New technologies were applied such as the use of big data and artificial intelligence (AI) to strengthen contact tracing and the management of priority populations. Relevant health insurance policies were promulgated on “health insurance payment, off-site settlement, and financial compensation”

The last point there is important. China was able to spend on all of this free healthcare, offer some support to workers and shut down the entire economy without opposition. In countries that are more worried about the stock market, none of this is possible (looking at you America).

It will still be days before China can loosen up, but they seem to be on the tail end of a pandemic that the rest of the world is just waking up to.

Global cases via the Johns Hopkins dashboard

What Can Other Countries Do?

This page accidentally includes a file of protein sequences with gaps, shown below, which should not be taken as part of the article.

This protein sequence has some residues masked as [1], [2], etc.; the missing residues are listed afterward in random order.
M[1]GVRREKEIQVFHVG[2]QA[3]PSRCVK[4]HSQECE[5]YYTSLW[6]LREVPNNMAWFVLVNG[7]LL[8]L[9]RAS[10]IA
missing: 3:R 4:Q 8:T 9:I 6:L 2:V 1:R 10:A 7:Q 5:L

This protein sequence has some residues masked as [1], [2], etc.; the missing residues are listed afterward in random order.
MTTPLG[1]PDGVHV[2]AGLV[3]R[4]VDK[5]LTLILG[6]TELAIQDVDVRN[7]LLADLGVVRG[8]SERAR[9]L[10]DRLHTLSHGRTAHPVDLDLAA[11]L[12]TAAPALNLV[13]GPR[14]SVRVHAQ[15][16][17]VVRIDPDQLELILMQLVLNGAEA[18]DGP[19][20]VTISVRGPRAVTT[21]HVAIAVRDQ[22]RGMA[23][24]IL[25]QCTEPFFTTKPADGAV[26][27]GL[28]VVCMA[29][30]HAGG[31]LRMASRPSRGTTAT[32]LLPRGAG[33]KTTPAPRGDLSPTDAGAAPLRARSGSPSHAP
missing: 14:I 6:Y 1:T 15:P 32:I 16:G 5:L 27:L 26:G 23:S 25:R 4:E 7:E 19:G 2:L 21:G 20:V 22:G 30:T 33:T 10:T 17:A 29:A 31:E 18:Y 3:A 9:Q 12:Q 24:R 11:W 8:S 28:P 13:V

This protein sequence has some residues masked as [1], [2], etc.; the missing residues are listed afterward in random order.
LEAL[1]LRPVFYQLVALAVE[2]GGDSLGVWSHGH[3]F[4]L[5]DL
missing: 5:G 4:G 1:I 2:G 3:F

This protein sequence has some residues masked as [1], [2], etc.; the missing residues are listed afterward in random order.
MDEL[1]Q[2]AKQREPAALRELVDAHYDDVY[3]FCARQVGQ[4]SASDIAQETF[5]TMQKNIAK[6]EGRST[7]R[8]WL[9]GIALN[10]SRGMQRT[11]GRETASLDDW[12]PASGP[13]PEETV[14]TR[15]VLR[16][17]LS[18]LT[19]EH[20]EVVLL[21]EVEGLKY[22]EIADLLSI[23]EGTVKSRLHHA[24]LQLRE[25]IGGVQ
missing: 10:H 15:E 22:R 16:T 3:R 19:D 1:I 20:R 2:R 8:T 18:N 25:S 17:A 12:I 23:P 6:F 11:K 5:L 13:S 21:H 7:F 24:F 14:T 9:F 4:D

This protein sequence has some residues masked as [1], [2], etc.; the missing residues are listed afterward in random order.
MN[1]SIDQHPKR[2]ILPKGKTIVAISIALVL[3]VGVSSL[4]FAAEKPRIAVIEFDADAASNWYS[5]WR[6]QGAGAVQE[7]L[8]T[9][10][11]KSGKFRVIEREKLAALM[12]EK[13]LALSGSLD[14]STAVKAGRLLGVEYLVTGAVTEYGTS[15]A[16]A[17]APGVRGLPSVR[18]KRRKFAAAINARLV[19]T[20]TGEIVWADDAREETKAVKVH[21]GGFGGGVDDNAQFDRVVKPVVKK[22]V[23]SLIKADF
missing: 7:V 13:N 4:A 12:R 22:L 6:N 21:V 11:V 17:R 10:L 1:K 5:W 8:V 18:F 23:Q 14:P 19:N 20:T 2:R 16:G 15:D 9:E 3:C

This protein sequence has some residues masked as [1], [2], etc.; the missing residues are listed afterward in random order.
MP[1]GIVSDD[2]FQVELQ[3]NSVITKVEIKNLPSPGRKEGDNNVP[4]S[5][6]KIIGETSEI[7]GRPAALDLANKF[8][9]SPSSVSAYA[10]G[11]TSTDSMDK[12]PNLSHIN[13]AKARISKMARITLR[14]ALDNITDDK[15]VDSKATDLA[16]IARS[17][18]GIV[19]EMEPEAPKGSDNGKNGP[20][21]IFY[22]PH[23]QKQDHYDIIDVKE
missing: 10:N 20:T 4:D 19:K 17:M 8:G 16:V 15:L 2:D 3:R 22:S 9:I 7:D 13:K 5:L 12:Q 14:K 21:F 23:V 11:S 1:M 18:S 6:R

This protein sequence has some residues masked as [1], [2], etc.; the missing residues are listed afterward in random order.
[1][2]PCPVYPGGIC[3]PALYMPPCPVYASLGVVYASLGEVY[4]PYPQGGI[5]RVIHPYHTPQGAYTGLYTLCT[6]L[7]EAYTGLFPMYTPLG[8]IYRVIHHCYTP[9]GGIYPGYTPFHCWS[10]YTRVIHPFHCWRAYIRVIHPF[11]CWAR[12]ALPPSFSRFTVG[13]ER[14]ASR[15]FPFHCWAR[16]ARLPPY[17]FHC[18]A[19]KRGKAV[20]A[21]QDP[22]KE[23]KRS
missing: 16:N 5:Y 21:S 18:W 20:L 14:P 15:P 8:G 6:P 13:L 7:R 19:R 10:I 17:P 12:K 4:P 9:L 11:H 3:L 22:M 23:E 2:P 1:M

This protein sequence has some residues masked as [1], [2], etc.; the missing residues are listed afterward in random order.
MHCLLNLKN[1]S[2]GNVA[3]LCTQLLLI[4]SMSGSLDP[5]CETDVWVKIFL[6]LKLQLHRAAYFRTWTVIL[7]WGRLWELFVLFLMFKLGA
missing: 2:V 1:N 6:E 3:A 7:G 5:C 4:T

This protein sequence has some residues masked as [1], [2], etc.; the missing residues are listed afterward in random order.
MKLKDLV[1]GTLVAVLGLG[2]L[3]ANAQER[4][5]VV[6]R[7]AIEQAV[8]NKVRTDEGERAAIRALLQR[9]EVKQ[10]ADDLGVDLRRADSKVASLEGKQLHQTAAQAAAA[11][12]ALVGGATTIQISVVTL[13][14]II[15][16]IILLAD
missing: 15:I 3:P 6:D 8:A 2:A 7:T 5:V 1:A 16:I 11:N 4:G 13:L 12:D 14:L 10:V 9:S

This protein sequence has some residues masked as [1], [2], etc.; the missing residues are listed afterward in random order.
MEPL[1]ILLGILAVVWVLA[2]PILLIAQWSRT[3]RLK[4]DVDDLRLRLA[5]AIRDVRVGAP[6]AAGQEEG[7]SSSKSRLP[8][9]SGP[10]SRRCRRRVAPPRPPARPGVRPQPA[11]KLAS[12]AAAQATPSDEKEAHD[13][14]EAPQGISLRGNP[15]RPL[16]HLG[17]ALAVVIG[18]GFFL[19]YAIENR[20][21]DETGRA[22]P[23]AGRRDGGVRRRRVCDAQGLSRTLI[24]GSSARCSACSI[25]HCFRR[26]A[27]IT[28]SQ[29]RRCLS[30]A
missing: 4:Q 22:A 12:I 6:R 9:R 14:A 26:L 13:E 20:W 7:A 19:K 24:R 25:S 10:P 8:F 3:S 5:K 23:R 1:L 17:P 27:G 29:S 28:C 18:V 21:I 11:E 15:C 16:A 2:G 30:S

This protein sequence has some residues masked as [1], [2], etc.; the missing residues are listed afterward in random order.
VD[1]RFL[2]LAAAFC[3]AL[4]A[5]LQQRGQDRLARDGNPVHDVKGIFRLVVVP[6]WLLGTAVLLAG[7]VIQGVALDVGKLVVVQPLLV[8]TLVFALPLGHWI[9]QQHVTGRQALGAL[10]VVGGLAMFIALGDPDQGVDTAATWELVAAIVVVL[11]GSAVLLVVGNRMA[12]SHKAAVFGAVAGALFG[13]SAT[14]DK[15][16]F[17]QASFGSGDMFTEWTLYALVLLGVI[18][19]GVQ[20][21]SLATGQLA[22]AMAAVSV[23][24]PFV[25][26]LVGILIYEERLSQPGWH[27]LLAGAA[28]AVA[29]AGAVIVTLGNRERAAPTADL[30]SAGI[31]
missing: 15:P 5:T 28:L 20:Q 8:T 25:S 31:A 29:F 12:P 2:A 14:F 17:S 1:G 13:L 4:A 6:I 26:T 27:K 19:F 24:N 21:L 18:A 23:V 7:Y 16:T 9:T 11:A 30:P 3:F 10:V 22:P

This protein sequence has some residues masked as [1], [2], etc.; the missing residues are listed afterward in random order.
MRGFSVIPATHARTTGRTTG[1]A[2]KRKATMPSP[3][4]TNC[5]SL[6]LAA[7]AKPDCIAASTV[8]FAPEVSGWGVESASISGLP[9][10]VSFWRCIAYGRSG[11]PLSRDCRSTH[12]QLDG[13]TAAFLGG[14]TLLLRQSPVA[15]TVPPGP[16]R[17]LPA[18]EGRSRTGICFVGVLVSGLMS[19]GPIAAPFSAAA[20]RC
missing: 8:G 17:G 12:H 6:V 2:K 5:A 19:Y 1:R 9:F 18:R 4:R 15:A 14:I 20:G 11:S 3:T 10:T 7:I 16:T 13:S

The WHO report is rather blunt on this point. They give recommendations, but no one can replicate what China did.

Much of the global community is not yet ready, in mindset and materially, to implement the measures that have been employed to contain COVID-19 in China. These are the only measures that are currently proven to interrupt or minimize transmission chains in humans. Fundamental to these measures is extremely proactive surveillance to immediately detect cases, very rapid diagnosis and immediate case isolation, rigorous tracking and quarantine of close contacts, and an exceptionally high degree of population understanding and acceptance of these measures. (WHO China Report)

If you’re not an authoritarian state, you do not have a ready apparatus to surveil your entire population, restrict their movements, and control the economy. Nor do you have a public that would accept any of this. The same things that make free societies better at early detection make them worse at managing an epidemic that’s already gone viral.

And yet that’s where we are. Authoritarianism helped get us into this mess, but not all of us have authoritarianism to get us out. While China’s epidemic has slowed, new epidemics are picking up steam in South Korea, Italy and the USA. How China managed coronavirus is contained in this report. How the rest of the world will manage is yet to be seen.

Written by

A writer living in Colombo, Sri Lanka. He/him. Videos: and podcast: